A closer look at four classic Cartier motifs — the Trinity, the Panther, the Love Bracelet and Juste un Clou, illustrated with highlights from Christie’s Jewels Online sale, running 5-12 May
The Trinity by Louis Cartier, 1924
The iconic Trinity ring was conceived by Louis Cartier over 90 years ago, at the request of French artist and writer Jean Cocteau. The sleek and seemingly simple design of three interlocking rings — each a different gold colour — quickly became a Cartier classic.
The pink gold band represents love, the yellow band is for fidelity, and the white is for friendship, a combination which has contributed to the Trinity design becoming a lasting symbol of relationships.
The original Jean Cocteau ring and bracelet commission inspired a whole collection of intertwined jewels. As simple and as stylish as they look, the Trinity models are also a technical accomplishment with the three bands sliding smoothly over the skin.
The Panther by Jeanne Toussaint, 1933
In 1933, Jeanne Toussaint, who was Louis Cartier’s muse, took over as director of the design house’s jewellery department, moving away from abstract Art Deco designs and into jewels of great realism.
Highly regarded for her impeccable taste, well-balanced sense of proportion and delicate brand of craftsmanship, Toussaint was adept at creating jewels in the shapes of all sorts of creatures. The most iconic jewels she created, however, were the ‘Great Cats’.
The French actress Sarah Bernhardt, who was referred to as ‘the most famous actress the world has ever known’, was often sighted walking her gold-and-pearl collared panther in the streets of Paris. Toussaint adored these cats, filling her apartment with their skins and wearing panther coats from the famed furrier, Revillon.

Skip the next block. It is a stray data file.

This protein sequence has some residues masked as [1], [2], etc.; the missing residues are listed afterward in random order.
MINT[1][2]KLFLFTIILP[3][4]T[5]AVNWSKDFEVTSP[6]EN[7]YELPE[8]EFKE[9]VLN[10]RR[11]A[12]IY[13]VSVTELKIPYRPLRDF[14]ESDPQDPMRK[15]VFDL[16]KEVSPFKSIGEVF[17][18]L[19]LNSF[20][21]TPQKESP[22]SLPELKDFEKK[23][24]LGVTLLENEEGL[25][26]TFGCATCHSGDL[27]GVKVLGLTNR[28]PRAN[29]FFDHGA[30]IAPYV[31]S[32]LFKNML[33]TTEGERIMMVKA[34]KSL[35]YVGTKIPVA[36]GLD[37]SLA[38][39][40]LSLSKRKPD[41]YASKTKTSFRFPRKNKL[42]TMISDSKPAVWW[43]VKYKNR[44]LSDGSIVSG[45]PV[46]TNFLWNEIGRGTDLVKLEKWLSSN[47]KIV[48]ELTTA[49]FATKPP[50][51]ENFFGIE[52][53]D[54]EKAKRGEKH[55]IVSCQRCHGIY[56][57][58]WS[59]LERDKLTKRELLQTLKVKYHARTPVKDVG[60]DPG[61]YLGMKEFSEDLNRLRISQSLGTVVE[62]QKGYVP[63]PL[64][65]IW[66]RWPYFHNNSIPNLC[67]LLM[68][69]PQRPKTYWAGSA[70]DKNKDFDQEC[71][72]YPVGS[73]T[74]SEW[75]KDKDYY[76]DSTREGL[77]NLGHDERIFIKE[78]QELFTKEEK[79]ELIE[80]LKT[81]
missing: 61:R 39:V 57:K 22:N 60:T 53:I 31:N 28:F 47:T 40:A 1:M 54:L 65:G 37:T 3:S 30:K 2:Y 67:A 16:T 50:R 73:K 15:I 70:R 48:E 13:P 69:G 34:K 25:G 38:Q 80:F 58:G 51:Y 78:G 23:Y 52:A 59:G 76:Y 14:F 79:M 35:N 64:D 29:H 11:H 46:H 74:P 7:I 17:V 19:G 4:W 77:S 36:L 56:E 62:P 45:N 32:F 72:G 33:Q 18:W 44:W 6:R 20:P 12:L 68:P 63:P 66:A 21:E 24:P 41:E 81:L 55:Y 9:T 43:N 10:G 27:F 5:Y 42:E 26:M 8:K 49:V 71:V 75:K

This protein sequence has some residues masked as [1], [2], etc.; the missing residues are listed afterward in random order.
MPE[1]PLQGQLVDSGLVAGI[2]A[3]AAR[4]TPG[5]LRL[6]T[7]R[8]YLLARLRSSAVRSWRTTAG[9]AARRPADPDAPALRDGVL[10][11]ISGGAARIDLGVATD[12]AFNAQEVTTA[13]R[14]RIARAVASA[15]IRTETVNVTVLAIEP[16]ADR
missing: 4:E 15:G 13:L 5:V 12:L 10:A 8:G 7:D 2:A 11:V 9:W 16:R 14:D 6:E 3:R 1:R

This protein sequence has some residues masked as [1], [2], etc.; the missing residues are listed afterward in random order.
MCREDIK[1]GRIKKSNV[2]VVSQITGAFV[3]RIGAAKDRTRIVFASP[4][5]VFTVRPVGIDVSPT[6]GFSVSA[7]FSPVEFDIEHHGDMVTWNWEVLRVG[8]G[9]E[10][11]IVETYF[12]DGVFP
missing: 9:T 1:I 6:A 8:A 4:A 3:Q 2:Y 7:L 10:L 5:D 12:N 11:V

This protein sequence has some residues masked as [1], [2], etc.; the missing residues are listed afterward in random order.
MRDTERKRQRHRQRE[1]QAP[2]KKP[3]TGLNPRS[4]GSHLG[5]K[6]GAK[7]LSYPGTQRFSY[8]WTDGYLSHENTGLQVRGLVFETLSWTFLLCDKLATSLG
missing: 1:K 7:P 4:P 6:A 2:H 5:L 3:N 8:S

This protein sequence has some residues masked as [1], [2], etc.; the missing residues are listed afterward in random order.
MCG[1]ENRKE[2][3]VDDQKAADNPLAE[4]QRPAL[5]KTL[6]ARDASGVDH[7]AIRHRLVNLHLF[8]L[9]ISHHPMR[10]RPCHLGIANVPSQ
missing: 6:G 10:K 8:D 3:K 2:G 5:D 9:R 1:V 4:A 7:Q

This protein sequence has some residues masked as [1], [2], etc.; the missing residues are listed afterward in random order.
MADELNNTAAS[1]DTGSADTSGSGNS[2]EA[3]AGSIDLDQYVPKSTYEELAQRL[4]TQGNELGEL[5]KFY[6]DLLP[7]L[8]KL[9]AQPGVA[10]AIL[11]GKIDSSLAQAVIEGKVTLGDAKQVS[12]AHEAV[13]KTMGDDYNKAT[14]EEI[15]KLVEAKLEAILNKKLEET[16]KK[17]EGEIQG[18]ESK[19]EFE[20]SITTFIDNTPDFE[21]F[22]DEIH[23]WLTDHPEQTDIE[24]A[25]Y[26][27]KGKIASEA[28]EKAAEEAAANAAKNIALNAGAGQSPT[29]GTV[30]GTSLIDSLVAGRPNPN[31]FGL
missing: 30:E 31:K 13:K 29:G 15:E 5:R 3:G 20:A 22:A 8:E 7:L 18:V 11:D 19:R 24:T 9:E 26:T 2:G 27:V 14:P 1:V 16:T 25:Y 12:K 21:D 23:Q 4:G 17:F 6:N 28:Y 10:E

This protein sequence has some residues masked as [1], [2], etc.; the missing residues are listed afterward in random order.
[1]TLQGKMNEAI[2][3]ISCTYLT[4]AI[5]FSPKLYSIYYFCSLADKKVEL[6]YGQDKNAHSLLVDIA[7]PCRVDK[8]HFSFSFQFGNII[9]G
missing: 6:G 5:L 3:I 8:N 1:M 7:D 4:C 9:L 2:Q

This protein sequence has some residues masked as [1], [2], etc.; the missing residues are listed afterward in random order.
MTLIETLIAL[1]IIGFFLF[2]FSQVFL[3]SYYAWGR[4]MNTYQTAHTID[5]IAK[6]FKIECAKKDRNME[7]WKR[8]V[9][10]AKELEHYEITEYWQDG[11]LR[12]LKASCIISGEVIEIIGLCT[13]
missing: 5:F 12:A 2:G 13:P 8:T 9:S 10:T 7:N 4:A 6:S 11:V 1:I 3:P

During a trip to Africa with Cartier, Toussaint witnessed a panther pursuing its prey. It inspired her in a way that was to prove pivotal to the House’s creations of the period.
The panther’s form lends itself perfectly to jewellery design, and it has been worn by society legends such as Woolworth heiress Barbarah Hutton and the Duchess of Windsor. To this day, the ‘Big Cat’ theme is still prevalent within Cartier’s production.
The Love bracelet by Aldo Cipullo, 1969
The designs of Aldo Cipullo can best be described as simple, bold, and elegant. Born in Italy, Cipullo joined Cartier’s New York team in 1969, a year in which he would go on to design what would become one of the design house’s most iconic pieces: the Love bangle.
Understood to be inspired by the chastity belt and the idea that symbols of love should be everlasting, the bracelet, which can only be locked and unlocked on one’s wrist with a screwdriver, quickly became a favourite among collectors including Elizabeth Taylor and Richard Burton, Nancy and Frank Sinatra, and Sophia Loren and Carlo Ponti.
Three years later Cipullo would go on to create another design with instant recognition, ‘Juste un Clou’. Translated to ‘just a nail’, this sleek and refined bracelet, designed as a single curved nail that wraps around the wrist, was a product — and icon — of the frenzied energy of 1970s New York.